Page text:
Now that Fall is upon us, I need to get these sorbets out before it’s too late. Although of course, I have always my wonderful friends from Brazil and Down Under to consider, the lucky ones who are starting their beautiful march towards SUMMER! The first sorbet is for those who appreciate the bite of citric fruits, and prefer desserts that are not overly sweet. The second is a lot more mellow, but it has a secret ingredient to shake things up. Don’t knock it until you try it. Trust me!
TRIPLE CITRUS SORBET
(inspired by Cook’s Illustrated)
1 cup granulated sugar (1 + 1/4 cup if you prefer)
1 teaspoons grated lime zest
1 teaspoon grated lemon zest
1 + 1/2 cups water
1/2 cup fresh citrus juice
(1 lime, 2 lemons, fresh orange juice to 1/2 cup)
pinch of salt
1 tablespoon Cointreau (or vodka)
to print the recipe, click here
This was absolutely delicious! If you have a particularly heavy meal, maybe a bit high on fat content (think ribs, maybe?) this sorbet is going to be perfect. The original recipe called for 1 + 1/4 cups of sugar, but I added less and felt it was enough for our taste, as we tend to dislike excessive sugar in desserts. Try the base before churning, and adjust. Make sure to process any additional sugar until it is fully dissolved. I always add some alcohol to our sorbets because it improves texture in the freezer. It is not mandatory for flavor, you can omit it.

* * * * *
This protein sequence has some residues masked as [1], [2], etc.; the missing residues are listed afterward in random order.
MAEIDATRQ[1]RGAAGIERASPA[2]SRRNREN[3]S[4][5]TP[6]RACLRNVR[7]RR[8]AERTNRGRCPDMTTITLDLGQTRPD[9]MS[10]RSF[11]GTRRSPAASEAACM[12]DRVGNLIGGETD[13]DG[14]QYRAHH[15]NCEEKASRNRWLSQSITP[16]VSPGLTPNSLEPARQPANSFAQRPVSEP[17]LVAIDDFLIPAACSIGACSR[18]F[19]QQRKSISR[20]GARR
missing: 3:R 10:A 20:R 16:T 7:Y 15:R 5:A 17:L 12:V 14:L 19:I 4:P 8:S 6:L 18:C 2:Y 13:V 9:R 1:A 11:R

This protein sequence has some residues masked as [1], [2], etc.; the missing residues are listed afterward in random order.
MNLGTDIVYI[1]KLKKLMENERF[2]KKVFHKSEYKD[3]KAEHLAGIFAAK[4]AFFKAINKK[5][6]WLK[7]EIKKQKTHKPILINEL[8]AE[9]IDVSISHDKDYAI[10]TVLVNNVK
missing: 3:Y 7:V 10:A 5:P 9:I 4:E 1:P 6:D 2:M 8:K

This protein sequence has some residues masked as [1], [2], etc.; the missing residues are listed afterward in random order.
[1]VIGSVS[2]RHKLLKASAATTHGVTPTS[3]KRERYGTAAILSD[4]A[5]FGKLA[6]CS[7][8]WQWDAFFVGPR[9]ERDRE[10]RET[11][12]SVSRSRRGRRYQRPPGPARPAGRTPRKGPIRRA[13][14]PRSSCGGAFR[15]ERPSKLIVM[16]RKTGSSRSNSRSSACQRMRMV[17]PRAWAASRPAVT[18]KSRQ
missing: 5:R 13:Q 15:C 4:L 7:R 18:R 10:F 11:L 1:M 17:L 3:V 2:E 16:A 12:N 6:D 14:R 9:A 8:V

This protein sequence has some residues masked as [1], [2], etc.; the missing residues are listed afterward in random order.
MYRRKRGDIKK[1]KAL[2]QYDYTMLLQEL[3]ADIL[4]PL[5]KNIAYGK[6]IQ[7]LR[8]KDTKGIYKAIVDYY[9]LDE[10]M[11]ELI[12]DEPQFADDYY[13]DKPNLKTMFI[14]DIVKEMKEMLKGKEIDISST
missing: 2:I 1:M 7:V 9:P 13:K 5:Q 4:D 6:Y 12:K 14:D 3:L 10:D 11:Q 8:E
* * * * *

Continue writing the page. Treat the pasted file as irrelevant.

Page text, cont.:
(adapted from Food Videos)
1 + 1/2 pounds peeled, seeded cantaloupe (about 4 + 1/2 cups, packed)
1/2 cup white sugar (100 g)
2 teaspoons fresh lime juice
1 tablespoon rice wine vinegar
2 tablespoons vodka
1/8 teaspoon cayenne pepper (1/4 teaspoon if you dare!)
Add all ingredients to a food processor and process until smooth. Place in the fridge to cool completely for at least 4 hours.
Give a stir with a spoon, pour the mixture into your ice cream maker and process it according to the instructions of your machine.
Freeze and enjoy!
to print the recipe click here
Comments: I made the sorbet with only 1/8 teaspoon cayenne pepper, and thought it was perfect. However, the moment I mentioned to Phil there was a secret ingredient in it and divulged its identity, he suggested we (we, got it?) should make another batch without it. He likes the pure flavor of the fruit to shine through. So that was that. A second batch was prepared (and I must admit we did it together) the following weekend without the cayenne and the vinegar for a side-by-side single-blind experiment. He liked the version without cayenne better. Me? I loved the peppery one. It gives just a nice background heat, that I thought complemented the fruit quite well. If you like the combination of sweet and savory, grab your bottle of cayenne and churn away…
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